A subsection of "Constructing fields", called "Completion with respect to an absolute value" is lacking. In fact and are all constructed by this process, and this deserves to be mentioned.
Some sections, such as "Fields (with capital F)", "Ultraproduct", "Model theory of fields", "K-theory" are very technical and useful only for specialists of a single domain of mathematics. Thus, they could advantageously be replaced by a single entry in the "See also" section. For the same reason, "The absolute Galois group" could be reduced to a single sentence in the section on Galois theory. D.Lazard (talk) 17:06, 26 May 2017 (UTC)
Thanks for your feedback! We do mention completion in the topological fields section, but I will carve it out a bit more prominently. (It could be made into a subsection of "constructing field", but since it is confined to metric fields, I believe the current placement also makes sense.)
I agree somewhat about Fields (this part was already here before I started working on the article). I like the example of a Field with nimbers (some games) though. I will think about it. I also see now that it makes sense to merge the ultraproduct section with the model theory section. However, removing any of these is not a good idea, IMO. Re Model theory: The Lefschetz principle is just such a common thing. I believe it deserves to be known by any mathematician, and is really a statement about fields. Re Galois group: The study of representations of Gal(F) is a huge topic. Much of arithmetic geometry touches this in one way or another. Re K-theory: Voevodsky's fields medal was based on proving the Milnor conjecture. Even though the statement itself is highly special, I think describing the quest of meaningful invariants of fields belongs here. I will think about making it more welcoming though. Jakob.scholbach (talk) 19:57, 26 May 2017 (UTC)

Citations needed[edit]

Currently, the article reads "Fields can also be defined in different, but equivalent ways. One can alternatively define a field by four binary operations (add, subtract, multiply, divide), and their required properties."

It is obvious that one can define a field in this way. However, I have been unable to find a single reference which does it in this way. Does anyone know a reference? If not, I would suggest deleting the sentence. We do explain how to define subtraction from addition a few lines above. In my opinion this is enough, but if we find a (reasonably credible) reference suggesting that definition, I am fine with keeping it. Jakob.scholbach (talk) 02:35, 26 May 2017 (UTC)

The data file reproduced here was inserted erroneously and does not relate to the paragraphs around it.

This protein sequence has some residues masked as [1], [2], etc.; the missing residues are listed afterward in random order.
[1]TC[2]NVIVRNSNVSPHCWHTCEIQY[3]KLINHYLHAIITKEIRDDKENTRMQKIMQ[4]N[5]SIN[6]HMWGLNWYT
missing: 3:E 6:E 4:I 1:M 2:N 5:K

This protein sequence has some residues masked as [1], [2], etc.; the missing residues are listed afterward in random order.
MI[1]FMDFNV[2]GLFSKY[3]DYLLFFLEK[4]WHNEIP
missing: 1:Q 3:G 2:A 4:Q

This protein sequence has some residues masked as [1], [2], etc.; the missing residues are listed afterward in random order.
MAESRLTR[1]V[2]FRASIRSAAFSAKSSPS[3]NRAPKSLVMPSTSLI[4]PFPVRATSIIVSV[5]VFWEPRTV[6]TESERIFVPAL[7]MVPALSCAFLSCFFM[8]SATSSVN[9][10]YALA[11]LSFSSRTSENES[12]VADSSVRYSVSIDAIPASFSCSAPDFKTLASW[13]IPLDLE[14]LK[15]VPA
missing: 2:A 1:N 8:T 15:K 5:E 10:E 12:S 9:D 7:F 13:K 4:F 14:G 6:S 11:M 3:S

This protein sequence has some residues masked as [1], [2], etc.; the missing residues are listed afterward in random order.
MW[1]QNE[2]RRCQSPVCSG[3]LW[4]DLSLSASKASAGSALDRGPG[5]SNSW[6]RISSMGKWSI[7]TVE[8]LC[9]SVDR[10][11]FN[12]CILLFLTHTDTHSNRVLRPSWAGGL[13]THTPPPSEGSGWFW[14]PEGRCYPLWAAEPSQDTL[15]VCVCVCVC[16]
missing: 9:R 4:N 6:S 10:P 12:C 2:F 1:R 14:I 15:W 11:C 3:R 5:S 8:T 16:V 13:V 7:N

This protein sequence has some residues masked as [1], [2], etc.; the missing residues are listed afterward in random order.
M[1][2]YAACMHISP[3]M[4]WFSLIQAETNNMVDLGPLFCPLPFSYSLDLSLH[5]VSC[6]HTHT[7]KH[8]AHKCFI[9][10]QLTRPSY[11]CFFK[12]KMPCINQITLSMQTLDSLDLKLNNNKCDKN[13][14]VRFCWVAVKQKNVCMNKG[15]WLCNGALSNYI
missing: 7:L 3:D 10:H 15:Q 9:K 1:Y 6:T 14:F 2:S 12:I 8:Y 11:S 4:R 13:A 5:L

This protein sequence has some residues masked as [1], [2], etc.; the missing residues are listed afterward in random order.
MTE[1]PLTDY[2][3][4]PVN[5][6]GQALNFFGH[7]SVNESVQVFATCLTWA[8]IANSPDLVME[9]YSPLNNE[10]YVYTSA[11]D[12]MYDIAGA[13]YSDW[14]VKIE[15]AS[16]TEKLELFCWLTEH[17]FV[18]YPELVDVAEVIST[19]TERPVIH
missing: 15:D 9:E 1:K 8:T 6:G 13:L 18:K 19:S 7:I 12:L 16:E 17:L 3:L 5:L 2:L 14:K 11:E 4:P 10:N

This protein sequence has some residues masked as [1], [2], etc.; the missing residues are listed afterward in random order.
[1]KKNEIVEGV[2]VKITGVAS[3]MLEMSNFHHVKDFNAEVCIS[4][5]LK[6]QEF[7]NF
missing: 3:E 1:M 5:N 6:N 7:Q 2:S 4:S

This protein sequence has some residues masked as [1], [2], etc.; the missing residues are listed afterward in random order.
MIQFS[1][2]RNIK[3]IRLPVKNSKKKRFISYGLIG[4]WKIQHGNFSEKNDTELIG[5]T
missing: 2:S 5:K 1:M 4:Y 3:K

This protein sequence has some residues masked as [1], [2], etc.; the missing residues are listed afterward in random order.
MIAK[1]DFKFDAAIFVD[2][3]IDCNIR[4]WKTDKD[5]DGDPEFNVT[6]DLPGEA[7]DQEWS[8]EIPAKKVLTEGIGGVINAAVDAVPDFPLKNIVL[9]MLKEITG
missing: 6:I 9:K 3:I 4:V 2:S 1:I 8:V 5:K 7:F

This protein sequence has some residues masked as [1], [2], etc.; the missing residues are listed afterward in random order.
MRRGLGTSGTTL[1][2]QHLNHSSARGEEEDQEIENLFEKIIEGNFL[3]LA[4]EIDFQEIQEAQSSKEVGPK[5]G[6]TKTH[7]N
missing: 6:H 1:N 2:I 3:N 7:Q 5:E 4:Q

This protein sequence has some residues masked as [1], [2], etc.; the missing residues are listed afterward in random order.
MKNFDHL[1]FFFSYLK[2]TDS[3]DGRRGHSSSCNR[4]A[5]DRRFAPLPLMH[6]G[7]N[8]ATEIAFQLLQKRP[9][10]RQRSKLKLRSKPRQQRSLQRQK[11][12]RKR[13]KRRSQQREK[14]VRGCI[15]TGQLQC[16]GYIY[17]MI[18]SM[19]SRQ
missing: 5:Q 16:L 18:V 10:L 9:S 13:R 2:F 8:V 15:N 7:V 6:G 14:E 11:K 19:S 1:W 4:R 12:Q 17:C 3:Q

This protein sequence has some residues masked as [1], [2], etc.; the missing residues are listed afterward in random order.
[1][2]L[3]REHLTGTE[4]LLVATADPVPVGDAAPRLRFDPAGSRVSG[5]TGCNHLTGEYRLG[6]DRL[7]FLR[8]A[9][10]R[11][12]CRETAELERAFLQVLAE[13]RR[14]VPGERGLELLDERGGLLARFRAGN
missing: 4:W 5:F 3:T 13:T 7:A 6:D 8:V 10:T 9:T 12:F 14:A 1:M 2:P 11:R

In a similar vein, we read "Omitting the requirement 1 ≠ 0, would imply that the trivial ring had no multiplicative group, which is, according to definition, based on F\ {0}, since a group must have at least one element." Is there a reference for this statement or some other motivation why the trivial field (in which 0=1) is excluded? Again, I am leaning towards removing this, unless we find a reasonable reference expressing this point of view. Jakob.scholbach (talk) 02:35, 26 May 2017 (UTC)

Since the lede introduces the notion of a field via the four elementary arithmetic operations on reals (yes, really reals!), and it is not foreseeable that elementary math education will shift to the current view on defining operations, I think the possibility of doing it the elementary way should be mentioned, and be it by ignoring all rules of reliable sourcing. Perhaps one could remark that the math literature and real math at all is not very concerned about "subtraction" and (long) "division".
It may well be that I overlook some abstract importance of an empty group (I admit to be rather ignorant on abstract nonsense), but taking away the 0 from F(={0}) leaves F\{0} empty, and to me this is without multiplicative group, necessary to have a field.
Again, this is just because you mention it. Purgy (talk) 10:54, 26 May 2017 (UTC)

Math notation[edit]

As a final step before a good article nomination (unless someone objects?), it would be good to streamline the mathematical notation. We partly have F, in other parts F, and (unavoidably for some formulas) . I think it is good to have a uniform notation throughout the article. Are there any pros/cons? I personally prefer the F markup, but I am also fine with using the F markup (I just find it annoying to type). Jakob.scholbach (talk) 02:45, 26 May 2017 (UTC)